Open Access (free)
From wasted time to damaged goods
Kinneret Lahad

demand. Patton’s letter is a useful opening point for this chapter because it raises some of the important questions that motivate my analysis: how does the commodified language of time shape our perceptions of female singlehood? What sort of exchanges take place between single men and women, and what are their conditions? How far does the abstraction of time into a quantifiable measure control single women’s lives? And what are the discursive mechanisms through which single women become “damaged goods”? In this chapter, I argue that the naturalized, objective temporal

in A table for one
Economy, football and Istria
Alex J. Bellamy

5 The nation in social practice I Economy, football and Istria The following two chapters assess the way that the disputes about the meaning of Croatian national identity in the 1990s (discussed in the previous chapter) were manifested in a variety of social practices. This third level of abstraction is concerned with how competing conceptions of national identity (Chapter 4) that make use of abstract frames (Chapter 3) are manifested and embedded in social practice and in identifying sites of resistance to the national ‘common sense’. The six brief studies

in The formation of Croatian national identity
Open Access (free)
Alex J. Bellamy

modernity is not necessarily to argue that it is an ‘invented tradition’ that marks a sharp break from the past. Finally, there is a concern that approaches to nationalism and national identity operate at too high a level of abstraction and thus fail to account for the nation as an integral part of the local, day-to-day, material experiences of people. The pertinence of national identity in the modern social imagination can only be accounted for by locating it at the nexus of the abstract and the everyday. The approaches spawned by this disquiet reveal broader ways of

in The formation of Croatian national identity
Open Access (free)
Alex J. Bellamy

different theories with regards to Croatia. Instead, I propose a multi-layered approach to studying contemporary Croatian national identity. Adopting Paul James’ theory of ‘abstract communities’, I argue that national identity is constituted by the interaction of three levels of social abstraction. The first level is an abstract level of ‘big stories’ that distinguish the nation from other nations. In and of themselves, such stories have little meaning in contemporary contexts. Therefore the second level looks at the political and intellectual elites who attempt to make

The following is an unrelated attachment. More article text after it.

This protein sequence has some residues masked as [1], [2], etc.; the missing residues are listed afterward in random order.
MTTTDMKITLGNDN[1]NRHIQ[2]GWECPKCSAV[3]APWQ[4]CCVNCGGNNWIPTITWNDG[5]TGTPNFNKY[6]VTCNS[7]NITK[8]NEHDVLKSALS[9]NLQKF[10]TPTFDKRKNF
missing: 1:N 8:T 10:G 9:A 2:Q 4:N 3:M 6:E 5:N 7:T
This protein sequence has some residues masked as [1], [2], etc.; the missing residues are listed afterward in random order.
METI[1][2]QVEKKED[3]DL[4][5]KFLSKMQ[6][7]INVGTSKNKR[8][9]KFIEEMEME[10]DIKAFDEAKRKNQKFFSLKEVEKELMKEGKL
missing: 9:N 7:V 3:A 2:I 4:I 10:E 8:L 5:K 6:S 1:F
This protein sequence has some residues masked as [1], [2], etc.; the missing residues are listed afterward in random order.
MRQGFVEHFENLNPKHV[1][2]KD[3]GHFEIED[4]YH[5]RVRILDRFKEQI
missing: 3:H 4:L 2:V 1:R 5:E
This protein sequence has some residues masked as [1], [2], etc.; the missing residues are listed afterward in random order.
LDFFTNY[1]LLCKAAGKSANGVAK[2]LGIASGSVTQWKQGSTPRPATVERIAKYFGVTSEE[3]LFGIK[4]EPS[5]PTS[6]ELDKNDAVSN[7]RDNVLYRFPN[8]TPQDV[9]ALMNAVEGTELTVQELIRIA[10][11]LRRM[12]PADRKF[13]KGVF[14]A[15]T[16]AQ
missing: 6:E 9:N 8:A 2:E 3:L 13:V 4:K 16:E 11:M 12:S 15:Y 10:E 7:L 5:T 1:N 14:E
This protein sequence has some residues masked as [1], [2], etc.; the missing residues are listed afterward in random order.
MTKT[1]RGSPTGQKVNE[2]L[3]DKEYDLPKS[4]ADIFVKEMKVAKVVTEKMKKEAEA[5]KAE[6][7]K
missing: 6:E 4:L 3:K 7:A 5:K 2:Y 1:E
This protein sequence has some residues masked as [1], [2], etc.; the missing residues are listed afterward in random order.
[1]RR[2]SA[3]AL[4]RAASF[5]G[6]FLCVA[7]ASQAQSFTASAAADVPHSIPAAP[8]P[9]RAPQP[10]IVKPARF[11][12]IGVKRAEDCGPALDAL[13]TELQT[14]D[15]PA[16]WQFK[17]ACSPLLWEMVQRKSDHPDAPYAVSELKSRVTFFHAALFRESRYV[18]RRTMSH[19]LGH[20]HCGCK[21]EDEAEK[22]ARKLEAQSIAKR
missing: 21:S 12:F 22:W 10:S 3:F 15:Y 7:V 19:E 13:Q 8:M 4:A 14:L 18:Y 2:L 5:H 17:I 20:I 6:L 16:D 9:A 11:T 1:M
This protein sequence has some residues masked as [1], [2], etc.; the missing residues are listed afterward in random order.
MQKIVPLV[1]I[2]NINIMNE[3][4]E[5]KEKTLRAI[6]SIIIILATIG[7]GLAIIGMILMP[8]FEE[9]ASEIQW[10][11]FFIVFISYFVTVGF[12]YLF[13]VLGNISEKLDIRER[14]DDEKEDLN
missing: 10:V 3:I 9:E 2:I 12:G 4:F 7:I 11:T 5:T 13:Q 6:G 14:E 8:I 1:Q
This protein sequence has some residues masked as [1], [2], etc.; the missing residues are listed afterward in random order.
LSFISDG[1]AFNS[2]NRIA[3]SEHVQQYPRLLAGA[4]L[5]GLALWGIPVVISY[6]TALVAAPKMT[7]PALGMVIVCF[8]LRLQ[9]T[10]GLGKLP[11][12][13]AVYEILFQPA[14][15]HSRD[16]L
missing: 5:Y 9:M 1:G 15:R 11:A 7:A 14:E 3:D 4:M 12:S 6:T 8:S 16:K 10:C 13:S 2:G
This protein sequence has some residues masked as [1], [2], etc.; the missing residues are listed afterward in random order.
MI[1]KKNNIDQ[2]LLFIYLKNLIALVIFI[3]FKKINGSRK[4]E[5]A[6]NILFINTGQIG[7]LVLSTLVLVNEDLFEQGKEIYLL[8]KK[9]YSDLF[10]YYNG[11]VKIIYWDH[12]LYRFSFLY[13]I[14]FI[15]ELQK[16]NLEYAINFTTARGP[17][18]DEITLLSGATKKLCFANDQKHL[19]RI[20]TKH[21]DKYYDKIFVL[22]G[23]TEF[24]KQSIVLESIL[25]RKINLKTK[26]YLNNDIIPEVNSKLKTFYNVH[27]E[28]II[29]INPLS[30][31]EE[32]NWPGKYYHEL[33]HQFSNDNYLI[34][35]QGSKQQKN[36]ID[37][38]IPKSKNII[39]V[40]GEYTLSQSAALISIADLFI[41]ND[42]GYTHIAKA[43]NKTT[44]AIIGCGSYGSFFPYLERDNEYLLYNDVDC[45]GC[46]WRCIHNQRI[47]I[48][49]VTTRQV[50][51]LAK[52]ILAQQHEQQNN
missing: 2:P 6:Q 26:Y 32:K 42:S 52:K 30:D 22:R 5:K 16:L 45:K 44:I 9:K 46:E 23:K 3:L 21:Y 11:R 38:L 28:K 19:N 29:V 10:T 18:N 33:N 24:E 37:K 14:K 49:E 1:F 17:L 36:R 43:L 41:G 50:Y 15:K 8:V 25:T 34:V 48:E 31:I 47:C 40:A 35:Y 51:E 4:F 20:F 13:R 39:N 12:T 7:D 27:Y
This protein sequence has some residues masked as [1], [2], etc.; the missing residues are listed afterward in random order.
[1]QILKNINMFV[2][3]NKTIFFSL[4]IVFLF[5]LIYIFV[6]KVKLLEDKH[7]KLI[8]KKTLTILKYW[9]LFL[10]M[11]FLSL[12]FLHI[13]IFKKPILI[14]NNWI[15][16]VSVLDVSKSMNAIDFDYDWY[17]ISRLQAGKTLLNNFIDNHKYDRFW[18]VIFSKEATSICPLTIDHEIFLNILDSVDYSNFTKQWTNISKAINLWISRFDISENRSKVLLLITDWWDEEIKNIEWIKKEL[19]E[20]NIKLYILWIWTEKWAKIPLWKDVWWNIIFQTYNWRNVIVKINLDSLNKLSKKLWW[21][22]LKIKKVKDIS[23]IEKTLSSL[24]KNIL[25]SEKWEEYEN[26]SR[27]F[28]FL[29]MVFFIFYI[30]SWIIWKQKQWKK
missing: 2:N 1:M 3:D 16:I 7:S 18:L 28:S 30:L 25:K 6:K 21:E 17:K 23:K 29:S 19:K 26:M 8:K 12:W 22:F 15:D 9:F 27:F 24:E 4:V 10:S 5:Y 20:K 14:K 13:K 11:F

in The formation of Croatian national identity
Joe Gerlach

cartographically, OSM is itself at risk. Second, despite the relative novelty of OSM’s digital platform, there remain strong resonances with the manner in which cartography has been traditionally conceived and practised; specifically, that the role of mapping is to survey, to abstract, to diagram, to render and to contest what is included and omitted from the map, to argue ‘what counts’; a performed typology of cartographic orthodoxy that endures its digitisation. Third, there is something to be said about experience and abstraction. OSM deals in abstractions, but it also deals

in Time for mapping
Can performance care?
Maurice Hamington

much to gain from performance philosophy and a focus on improvisation. Although I am endeavouring to comment on everyday uses of care performances, this chapter often draws from stage performance as a source of insight. Care ethics was born of women’s experience and feminist theory in the 1980s as a relational approach to morality that eschewed formulas, abstractions, generalisations and absolutes in favour of valuing particularity, context and emotion. Care ethics reframes the fundamental condition of humanity from one of atomistic agents to that of interconnected

in Performing care